I am developing a user interface on a cheap Kinco color LCD HMI unit. After leaving a test UI on the screen for about 3 days, there was a very decided "ghosting" effect.
I was able to eliminate the ghost outlines by alternating a solid black and white screen over the course of about 2 days. Now the screen is back to normal and the ghosted image does not appear.
Since this HMI will be in service for several years with basically the same screens always in use, I want to build a screen-saver which will prevent ghosting. Note that users will view/interact with the HMI very little, as it's in a remote location and may be visited a couple times per week.
In building a screen saver, should the display constantly alternate between solid black and white screens, or is there a specific color which places the least "strain" on an LCD pixel, which would avoid ghosting and ensure pixels remain as bright and color-accurate as possible? For example, is Black considered "full on" or "full off" by the LCD circuitry and pixels? Would a black or white pixel create more prominent ghost image, or is the issue going to appear for any pixel that does not change over a period of time?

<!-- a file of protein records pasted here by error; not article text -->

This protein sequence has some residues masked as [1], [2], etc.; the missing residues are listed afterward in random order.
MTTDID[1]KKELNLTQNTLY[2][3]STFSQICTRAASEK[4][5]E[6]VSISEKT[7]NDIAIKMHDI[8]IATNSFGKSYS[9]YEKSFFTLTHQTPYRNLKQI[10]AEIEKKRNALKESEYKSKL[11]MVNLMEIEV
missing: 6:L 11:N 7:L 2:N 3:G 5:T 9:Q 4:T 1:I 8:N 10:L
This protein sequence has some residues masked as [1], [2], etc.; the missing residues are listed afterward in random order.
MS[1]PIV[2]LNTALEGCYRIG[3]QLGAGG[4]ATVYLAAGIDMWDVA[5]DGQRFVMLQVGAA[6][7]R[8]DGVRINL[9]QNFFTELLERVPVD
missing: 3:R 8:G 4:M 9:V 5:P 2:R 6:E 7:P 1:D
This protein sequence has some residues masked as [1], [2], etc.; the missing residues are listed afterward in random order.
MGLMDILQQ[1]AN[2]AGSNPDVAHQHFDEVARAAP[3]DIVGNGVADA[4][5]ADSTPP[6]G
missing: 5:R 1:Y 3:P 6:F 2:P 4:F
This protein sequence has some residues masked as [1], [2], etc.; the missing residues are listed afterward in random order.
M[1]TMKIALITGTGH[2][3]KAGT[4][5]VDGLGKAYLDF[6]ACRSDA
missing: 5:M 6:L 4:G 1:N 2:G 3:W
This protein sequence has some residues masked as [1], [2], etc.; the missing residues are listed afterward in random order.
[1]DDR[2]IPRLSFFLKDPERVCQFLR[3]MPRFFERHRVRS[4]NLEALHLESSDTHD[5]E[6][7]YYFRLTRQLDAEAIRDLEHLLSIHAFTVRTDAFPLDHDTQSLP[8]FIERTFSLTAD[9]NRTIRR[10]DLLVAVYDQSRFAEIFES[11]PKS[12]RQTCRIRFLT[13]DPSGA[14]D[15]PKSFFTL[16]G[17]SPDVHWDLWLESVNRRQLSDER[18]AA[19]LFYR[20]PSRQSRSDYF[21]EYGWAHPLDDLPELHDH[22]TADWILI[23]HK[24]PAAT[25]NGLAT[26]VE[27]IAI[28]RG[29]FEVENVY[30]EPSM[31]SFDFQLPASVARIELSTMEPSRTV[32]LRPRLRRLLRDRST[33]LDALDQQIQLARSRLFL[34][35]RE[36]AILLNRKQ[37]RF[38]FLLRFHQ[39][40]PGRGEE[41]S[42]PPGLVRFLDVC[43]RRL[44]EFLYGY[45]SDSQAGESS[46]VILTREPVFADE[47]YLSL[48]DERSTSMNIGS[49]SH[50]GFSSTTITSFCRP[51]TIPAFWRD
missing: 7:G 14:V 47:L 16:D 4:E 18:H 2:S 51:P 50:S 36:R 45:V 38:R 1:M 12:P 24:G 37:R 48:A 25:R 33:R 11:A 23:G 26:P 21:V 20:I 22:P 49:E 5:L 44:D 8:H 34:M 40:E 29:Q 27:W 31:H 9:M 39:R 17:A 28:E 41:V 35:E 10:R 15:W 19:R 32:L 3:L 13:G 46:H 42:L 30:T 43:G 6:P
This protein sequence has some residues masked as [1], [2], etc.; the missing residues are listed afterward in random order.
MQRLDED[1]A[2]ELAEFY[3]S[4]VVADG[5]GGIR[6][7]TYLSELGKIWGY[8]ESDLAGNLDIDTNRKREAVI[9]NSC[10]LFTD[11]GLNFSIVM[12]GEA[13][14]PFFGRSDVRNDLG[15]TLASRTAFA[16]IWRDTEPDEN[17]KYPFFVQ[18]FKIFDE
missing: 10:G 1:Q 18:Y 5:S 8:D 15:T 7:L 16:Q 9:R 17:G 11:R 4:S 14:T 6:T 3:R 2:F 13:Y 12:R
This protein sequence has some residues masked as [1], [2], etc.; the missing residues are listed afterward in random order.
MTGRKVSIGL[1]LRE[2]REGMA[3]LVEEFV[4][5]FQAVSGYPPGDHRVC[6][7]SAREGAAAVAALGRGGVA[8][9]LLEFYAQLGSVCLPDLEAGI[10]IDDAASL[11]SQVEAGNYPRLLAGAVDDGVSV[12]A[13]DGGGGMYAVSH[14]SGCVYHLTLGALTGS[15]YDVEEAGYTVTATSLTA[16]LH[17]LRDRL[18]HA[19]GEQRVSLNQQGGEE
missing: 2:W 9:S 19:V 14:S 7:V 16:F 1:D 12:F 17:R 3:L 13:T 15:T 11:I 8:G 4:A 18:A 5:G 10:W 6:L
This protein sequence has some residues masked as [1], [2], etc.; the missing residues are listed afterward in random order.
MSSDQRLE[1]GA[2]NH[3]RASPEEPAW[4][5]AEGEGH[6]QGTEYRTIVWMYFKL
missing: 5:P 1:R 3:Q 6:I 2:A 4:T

I assume either black or white would be the default/resting state of a pixel (i.e. no driver current applied to the RGB subpixel elements) but I don't know which.
At this point I don't know whether alternating between colors is better or worse than filling the screen with a single, unchanging color. I'm looking to implement whichever scheme preserves the pixel brightness/dynamic response and eliminates ghosting.
Note that I did enable the auto backlight-off feature, but even when the backlight is off, the LCD is still displaying the image.
Your recommendations are appreciated.